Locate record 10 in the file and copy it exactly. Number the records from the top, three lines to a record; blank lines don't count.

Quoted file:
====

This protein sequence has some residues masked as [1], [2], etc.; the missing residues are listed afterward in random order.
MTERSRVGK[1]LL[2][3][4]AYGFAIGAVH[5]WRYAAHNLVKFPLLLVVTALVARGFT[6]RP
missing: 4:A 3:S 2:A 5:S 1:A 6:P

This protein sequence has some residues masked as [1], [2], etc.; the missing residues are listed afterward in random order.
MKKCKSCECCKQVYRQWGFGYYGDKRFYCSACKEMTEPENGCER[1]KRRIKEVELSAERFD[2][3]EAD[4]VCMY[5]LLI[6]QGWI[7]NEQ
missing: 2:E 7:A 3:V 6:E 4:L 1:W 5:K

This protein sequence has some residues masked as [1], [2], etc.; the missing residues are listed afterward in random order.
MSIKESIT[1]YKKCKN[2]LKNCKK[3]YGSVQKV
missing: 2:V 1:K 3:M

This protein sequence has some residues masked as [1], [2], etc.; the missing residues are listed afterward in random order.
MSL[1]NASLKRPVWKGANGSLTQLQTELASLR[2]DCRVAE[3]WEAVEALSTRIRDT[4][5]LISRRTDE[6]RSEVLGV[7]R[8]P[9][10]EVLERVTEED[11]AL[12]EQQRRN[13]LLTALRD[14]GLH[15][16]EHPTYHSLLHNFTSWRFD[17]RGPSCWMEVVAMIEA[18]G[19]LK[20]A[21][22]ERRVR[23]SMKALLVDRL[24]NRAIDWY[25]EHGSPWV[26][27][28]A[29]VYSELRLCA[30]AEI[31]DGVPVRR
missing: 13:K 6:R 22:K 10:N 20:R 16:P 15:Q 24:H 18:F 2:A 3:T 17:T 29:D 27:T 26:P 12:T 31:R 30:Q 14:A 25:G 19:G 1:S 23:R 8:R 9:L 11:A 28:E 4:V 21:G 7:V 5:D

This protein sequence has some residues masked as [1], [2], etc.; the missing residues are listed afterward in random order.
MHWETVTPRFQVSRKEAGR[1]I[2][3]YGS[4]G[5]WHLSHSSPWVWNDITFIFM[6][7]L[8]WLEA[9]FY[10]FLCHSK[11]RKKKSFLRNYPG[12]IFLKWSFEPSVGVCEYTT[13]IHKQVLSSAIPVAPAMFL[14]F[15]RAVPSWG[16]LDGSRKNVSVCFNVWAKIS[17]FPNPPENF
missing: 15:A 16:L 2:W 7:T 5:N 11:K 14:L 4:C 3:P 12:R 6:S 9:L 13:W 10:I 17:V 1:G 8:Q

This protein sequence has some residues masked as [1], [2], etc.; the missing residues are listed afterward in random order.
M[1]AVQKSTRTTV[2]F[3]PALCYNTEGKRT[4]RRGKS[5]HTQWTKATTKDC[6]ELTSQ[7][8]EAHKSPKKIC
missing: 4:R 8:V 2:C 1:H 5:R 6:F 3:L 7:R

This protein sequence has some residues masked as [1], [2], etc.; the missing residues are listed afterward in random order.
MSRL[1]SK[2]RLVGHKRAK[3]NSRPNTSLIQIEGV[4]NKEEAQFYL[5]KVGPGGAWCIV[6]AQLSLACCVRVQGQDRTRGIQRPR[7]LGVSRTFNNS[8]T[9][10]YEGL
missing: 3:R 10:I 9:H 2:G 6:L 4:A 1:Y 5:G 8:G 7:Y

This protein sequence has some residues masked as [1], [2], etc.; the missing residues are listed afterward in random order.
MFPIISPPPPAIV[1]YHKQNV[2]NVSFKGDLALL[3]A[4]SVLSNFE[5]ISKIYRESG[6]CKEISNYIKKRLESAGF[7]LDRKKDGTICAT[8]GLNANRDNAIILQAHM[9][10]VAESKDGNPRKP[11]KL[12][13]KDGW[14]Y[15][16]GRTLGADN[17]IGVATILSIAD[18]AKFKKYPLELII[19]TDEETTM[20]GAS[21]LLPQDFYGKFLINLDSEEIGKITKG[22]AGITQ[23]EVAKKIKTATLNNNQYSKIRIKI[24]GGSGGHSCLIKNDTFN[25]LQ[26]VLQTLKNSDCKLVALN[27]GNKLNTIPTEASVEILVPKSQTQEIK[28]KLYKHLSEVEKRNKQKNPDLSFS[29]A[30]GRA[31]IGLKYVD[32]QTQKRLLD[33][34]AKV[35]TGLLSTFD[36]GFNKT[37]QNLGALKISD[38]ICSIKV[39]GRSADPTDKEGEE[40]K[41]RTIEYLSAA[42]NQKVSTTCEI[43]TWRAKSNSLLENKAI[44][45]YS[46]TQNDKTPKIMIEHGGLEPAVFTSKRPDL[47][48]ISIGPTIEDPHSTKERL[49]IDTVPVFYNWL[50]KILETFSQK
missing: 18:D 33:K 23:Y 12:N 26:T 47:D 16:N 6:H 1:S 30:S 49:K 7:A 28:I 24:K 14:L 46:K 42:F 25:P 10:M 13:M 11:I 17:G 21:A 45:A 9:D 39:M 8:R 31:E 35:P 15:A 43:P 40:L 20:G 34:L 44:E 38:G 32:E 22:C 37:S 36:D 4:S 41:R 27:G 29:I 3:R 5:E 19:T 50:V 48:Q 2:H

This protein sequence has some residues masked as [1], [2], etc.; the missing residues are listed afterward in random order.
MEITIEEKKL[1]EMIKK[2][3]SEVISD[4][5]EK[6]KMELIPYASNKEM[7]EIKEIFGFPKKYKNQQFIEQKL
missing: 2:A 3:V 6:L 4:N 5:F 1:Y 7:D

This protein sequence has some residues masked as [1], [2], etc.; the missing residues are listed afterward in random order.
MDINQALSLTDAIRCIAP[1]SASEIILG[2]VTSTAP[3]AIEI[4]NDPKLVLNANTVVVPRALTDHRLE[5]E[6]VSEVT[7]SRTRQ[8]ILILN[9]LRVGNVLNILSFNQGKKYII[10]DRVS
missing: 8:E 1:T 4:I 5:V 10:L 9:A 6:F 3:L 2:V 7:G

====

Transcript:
This protein sequence has some residues masked as [1], [2], etc.; the missing residues are listed afterward in random order.
MDINQALSLTDAIRCIAP[1]SASEIILG[2]VTSTAP[3]AIEI[4]NDPKLVLNANTVVVPRALTDHRLE[5]E[6]VSEVT[7]SRTRQ[8]ILILN[9]LRVGNVLNILSFNQGKKYII[10]DRVS
missing: 8:E 1:T 4:I 5:V 10:L 9:A 6:F 3:L 2:V 7:G